Egypt's army will not propose a candidate in the upcoming presidential election, its military ruler said on Wednesday, denying speculation that it may have in mind a military nominee who could be seen as out of step with a transition to democracy.
Many Egyptians have become suspicious of military intentions as the shift away from decades of autocratic rule has dragged, suspecting it may want to hold onto power from behind the scenes even after handing over day-to-day government.
The army council says it has no such aims. But its failure to outline a clear transition timetable has fuelled doubts.
A parliamentary election starts on November 28, but will take months to complete, while no date has yet been set for the presidential vote. Analysts say a presidential vote may not take place until late 2012 or early 2013.
The official Middle East News Agency (MENA) reported that Field Marshal Mohamed Hussein Tantawi denied the existence of a candidate for the military establishment in the future presidential election.
Responding to a question about a possible military nominee, MENA quoted Tantawi as saying: We should not waste time discussing rumours.
Egyptian media have speculated about several names that might have military backing, including Omar Suleiman, former intelligence chief and briefly Mubarak's vice president.
CALL TO GO TO POLLS
Tantawi called on Egyptians to vote in the upcoming elections, adding the parliamentary vote had been delayed at the request of political forces to give them more time to organise, according to MENA.
Dozens of new parties have been set up after politics opened up with the toppling in February of Hosni Mubarak, who kept a tight grip on politics. A senior figure in Mubarak's ruling party controlled the committee that approved new parties.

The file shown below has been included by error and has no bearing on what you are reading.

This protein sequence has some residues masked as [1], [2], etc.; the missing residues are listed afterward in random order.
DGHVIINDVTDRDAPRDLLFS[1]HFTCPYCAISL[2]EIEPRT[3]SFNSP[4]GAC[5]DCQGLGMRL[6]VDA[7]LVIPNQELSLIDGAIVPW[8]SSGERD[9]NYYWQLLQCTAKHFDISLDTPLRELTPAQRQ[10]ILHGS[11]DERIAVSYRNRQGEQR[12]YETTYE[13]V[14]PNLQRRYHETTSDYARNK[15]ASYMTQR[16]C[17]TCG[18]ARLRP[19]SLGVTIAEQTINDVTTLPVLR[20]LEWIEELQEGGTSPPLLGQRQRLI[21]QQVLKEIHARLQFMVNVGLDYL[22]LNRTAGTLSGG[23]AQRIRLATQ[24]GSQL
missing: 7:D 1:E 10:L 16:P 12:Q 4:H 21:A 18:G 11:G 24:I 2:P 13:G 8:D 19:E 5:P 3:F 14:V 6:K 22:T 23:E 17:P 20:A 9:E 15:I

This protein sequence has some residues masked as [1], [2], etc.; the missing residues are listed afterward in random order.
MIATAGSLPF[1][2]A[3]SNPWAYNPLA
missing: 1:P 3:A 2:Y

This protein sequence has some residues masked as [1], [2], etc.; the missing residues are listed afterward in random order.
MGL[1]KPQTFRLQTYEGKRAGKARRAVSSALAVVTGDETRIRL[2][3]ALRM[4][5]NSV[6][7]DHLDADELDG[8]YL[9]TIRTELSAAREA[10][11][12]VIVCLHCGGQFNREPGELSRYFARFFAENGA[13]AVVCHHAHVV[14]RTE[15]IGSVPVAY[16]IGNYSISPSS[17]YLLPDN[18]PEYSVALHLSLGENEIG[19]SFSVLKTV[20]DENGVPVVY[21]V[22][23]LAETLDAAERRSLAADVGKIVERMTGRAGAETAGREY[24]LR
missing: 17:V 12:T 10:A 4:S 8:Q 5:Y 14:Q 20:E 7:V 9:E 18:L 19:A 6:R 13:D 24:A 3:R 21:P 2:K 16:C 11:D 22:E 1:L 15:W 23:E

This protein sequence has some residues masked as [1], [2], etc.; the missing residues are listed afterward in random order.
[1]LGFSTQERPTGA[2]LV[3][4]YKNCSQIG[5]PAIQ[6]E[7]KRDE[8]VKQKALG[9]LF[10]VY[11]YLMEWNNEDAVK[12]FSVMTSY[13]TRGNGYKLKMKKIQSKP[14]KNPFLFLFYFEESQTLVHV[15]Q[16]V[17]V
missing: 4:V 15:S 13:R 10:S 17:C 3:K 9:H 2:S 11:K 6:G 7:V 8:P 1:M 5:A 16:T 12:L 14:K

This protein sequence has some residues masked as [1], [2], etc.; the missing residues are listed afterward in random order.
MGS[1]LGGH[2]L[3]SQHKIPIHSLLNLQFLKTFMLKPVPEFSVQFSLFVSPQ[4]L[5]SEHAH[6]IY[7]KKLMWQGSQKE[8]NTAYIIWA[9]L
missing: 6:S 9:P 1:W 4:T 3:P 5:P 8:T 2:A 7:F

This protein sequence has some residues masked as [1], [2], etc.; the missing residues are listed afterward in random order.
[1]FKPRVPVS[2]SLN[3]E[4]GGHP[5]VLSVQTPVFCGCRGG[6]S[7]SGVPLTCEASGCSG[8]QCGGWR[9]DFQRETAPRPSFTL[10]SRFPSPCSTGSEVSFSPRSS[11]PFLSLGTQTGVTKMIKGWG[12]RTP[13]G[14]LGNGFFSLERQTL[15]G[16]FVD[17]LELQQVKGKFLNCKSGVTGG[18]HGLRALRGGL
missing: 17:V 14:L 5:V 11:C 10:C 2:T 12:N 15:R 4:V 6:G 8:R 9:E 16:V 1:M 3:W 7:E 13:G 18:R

Under the current timetable, Egyptians will elect a parliament which will then choose a committee to draw up a new constitution. Only once that is completed will a presidential vote be held.
Voting for the lower and upper house of parliament starts in November but will not be completed until March, as voting for each house takes place in stages. Parliamentary candidates must submit their nominations between October 12 and 18.
Some presidential candidates have criticised the process as too long, saying the presidential vote should be held even before the constitution is drawn up. They say this is to avoid a long period of military control.
The military council has already changed its initial election law after pressure from political groups who threatened to boycott the vote.
One change was to expand from a half to two thirds the numbers of seats elected according to party lists, reducing the seats offered to individuals.
Mubarak's former allies, many of them local notables who still enjoy clout in their areas, have been spurned by most parties, leaving them with few options to get re-elected to parliament apart from running as independents.